Sarah’s Garden: Transplanting time

It may be a little early but my tomatoes were getting too big for their little pots so it was time to give them a little more space:


copious Copias! believe it or not I haven't been sitting on that joke for months and months...

This year I tried to make sure I got most of the main stem up to the first real leaves underground when I transplanted so that each plant has a chance to grow more roots (better for water retention which is a major problem in the summer.)  You just pinch off the two little baby leaves, which are the first to sprout but don’t look like real tomato leaves and are usually much lower on the stem than the rest of the leaves:


you can see that each stem has two little baby leaves much farther down the stem than the rest of the leaves

If we wanna get real scientific here, those leaves are also called cotyledon leaves [end science.]  I pinch them off and then attempt to get the plant out of the dirt with minimum root damage:


stem minus cotyledon leaves, plus roots

Then (or before, if you’re smart) you get your new pot and prepare it for planting.  Drainage is key:  trust me, tomatoes don’t grow in standing water (and neither does much of anything unless you’re growing water plants or moss.)  Most pots already have drainage holes in the bottom but if yours don’t you’ll need to make some.  Last year I made some just using some old scissors and lots of upper body strength but it’s far easier to use an electric drill and less upper body strength.  Whichever way you choose, you’re going to want holes that are big enough so that they won’t get clogged with clumps of dirt and I always err on the side of more holes because you can always add water but getting rid of excess water is a bit harder.


last summer I made drainage holes with scissors; most people own real person things like electric drills that make this task about 100x easier

Regardless of how you make the holes, you then need to make sure that all the soil doesn’t just fall out of the drainage holes.  You need to water to drain but you don’t want all the nutrient-rich soil to drain also.  You can use various things to keep your soil inside the pot; I like a layer of stones or old broken pots:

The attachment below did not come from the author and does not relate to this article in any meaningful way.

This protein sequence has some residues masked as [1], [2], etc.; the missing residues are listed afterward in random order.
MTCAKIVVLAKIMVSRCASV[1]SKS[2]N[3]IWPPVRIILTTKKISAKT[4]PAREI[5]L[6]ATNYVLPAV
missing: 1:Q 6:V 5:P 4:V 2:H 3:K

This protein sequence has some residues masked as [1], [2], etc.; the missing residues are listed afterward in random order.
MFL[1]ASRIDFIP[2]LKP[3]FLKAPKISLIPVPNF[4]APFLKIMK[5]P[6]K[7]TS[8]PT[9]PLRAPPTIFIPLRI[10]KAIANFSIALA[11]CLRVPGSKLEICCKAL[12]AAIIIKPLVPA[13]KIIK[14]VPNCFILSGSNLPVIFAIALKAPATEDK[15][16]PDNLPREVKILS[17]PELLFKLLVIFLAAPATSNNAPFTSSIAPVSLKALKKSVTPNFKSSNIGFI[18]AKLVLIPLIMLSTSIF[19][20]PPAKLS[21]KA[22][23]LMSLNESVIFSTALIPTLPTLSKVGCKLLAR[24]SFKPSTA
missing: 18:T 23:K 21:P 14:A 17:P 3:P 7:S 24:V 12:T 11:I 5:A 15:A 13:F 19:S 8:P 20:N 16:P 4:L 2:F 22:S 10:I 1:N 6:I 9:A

layer your drainage material - stones, broken pots, pieces of your patio that keep chipping off - in the bottom of the pots before you add the soil

The only thing to watch with stones is that they don’t get stuck inside a drainage hole – if you’re worried about that, larger pieces of cement or broken pots work especially well.

All that’s left is to plant!  So cover your drainage material with soil and whatever else you like (I add compost) and soon you’ll have a little corner garden like this:



As soon as you plant each pot, water it until you see water coming out the drainage holes in the bottom – this will ensure that there’s enough water and also that your drainage holes are working.  Then I usually water everything one more time to make sure.  Things’ll look a little droopy at first (see above) but in a few days your plants will get used to their new homes and perk up.

If you’re interested in potting or re-potting some things or have questions on any of this, please join me on Sunday, May 6th from 2-4pm at Passyunk Gardens for the Container Gardening Workshop!  There was some info on it in the latest SPFC newsletter and here’s the link to the Facebook event page.  I’ll be leading everyone through container gardening basics and offering some insights of my own (naturally.)  Bring your own container and plants/seeds but I’ll also have a few containers and extra seeds as well.  It’ll be a planting party, which is fast becoming my favorite sort of party.  Hope to see some readers there!

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Photos from our Mushroom Log Workshop

What a great event we had today! Twenty-six people – some member-owners and some not-yet member-owners – visited the home of Co-op Board President Alison Fritz (and yours truly) for an instructional session on how to make your own mushroom log.

Instructor Rich Meyers led the group through a brief history of mushroom cultivation and the science behind how mushrooms work. Then he turned us loose with mallets, hammers, hole-filled logs and mushroom mycelia-infected wooden dowels. After a half hour or so of hammering away (wonder what my neighbors thought was happen), we stepped into the backyard where Rich guided us through sealing off the holes with melted candles and crayons. This is to prevent the mycelia from drying out while it spawns and eats the log from inside.

I uploaded some selected photos of the event to our Facebook page. No need to be a Facebook member or fan of our page to see them. Just click on this link. (But, hey, while your there, consider “Liking” our page.)

Thanks again to Rich Meyers and everyone who came by today. Oh… yeah… and one more member-owner signed up at today’s event! That’s one closer to our first goal!

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Mariposa Food Co-op’s Grand Opening Event!

After having seen all the pictures of the progress of their new store that Mariposa Food Co-op has been posting on their Facebook page, I’m about as close as one co-op supporter can get to being jealous of another co-op. And for good reason. The place is awesome!